The Culture of Controversy

The Culture of Controversy

Religious Arguments in Scotland, 1660-1714

Alasdair Raffe


Boydell Press



Illuminating the development and character of Scottish Protestantism, The Culture of Controversy proposes new ways of understanding religion and politics in early modern Scotland.
The Culture of Controversy investigates arguments about religion in Scotland from the Restoration to the death of Queen Anne and outlines a new model for thinking about collective disagreement in seventeenth- and eighteenth-century societies. Rejecting teleological concepts of the 'public sphere', the book instead analyses religious debates in terms of a distinctively early modern 'culture of controversy'. This culture was less rational and less urbanised than the public sphere. Traditional means of communication such as preaching and manuscript circulation were more important than newspapers and coffeehouses. As well as verbal forms of discourse, controversial culture was characterised by actions, rituals and gestures. People from all social ranks and all regions of Scotland were involved in religious arguments, but popular participation remained of questionable legitimacy.
Through its detailed and innovative examination of the arguments raging between and within Scotland's main religious groups, the presbyterians and episcopalians, over such issues as Church government, state oaths and nonconformity, The Culture of Controversy reveals hitherto unexamined debates about religious enthusiasm, worship and clerical hypocrisy. It also illustrates the changing nature of the fault line between the presbyterians and episcopalians and contextualises the emerging issues of religious toleration and articulate irreligion. Illuminating the development and character of Scottish Protestantism, The Culture of Controversy proposes new ways of understanding religion and politics in late seventeenth- and early eighteenth-century Scotland and will be particularly valuable to all those with an interest in early modern British history.

Alasdair Raffe is Lecturer in History at Northumbria University, Newcastle upon Tyne.

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August 2012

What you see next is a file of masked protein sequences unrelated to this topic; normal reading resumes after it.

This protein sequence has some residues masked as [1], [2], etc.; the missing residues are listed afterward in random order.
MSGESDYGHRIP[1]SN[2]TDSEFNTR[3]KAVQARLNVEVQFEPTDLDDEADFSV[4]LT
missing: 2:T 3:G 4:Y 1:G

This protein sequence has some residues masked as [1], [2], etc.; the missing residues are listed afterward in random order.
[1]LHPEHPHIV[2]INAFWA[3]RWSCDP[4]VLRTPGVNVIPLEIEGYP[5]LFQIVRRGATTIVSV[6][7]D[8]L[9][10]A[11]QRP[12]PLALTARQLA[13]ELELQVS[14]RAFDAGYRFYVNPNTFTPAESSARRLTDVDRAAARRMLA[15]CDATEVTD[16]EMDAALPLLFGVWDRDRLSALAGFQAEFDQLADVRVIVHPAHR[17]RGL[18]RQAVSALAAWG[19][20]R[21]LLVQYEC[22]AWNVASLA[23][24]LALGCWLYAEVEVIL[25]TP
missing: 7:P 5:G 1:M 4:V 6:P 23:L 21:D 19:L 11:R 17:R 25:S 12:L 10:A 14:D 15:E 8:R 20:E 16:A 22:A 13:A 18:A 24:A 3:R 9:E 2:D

4 black and white, 2 line illustrations
310 pages
23.4x15.6 cm
Studies in Modern British Religious History
ISBN: 9781843837299
Format: Hardback
Boydell Press
BISAC HIS015000, REL040030
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Table of Contents

The Culture of Controversy
Religious Groups and Cultures
The Covenants and Conscientious Dissent
Fanatics and Enthusiasts
Clerical Reputations
Crowd Violence
Conclusion: Concepts and Consequences


[A] fascinating and insightful study, which offers many vignettes of early modern Scottish religious controversy whilst making a real contribution to a better understanding of the situation of the Scottish churches in this period. SCOTTISH JOURNAL OF THEOLOGY

An impeccably researched and stimulating account of religious dispute in Scotland from 1660 to 1714, and it will be essential reading for future scholars of Scottish religion in the period. SCOTTISH ARCHIVES

Raffe's book, much like the impassioned and truculent debates that form the focus of his study, should in turn generate new debates centred on religious pluralism, toleration, scepticism and irreligion. HISTORY SCOTLAND

An extremely impressive debut book by a scholar whose future work will be keenly anticipated by all those interested in late seventeenth- and early eighteenth-century Britain. ENGLISH HISTORICAL REVIEW

A very well-researched and clearly presented study of polemics during the period. JOURNAL OF IRISH AND SCOTTISH STUDIES Deeply researched and exceedingly well important contribution. . A must-read for those interested in religion and public debate in Scotland under the later Stuarts. JOURNAL OF SCOTTISH HISTORICAL STUDIES

This is an outstanding book. [It] is essential reading for anyone wishing to understand the religious issues that exercised Scots in the half century after 1660. JOURNAL OF ECCLESIASTICAL HISTORY

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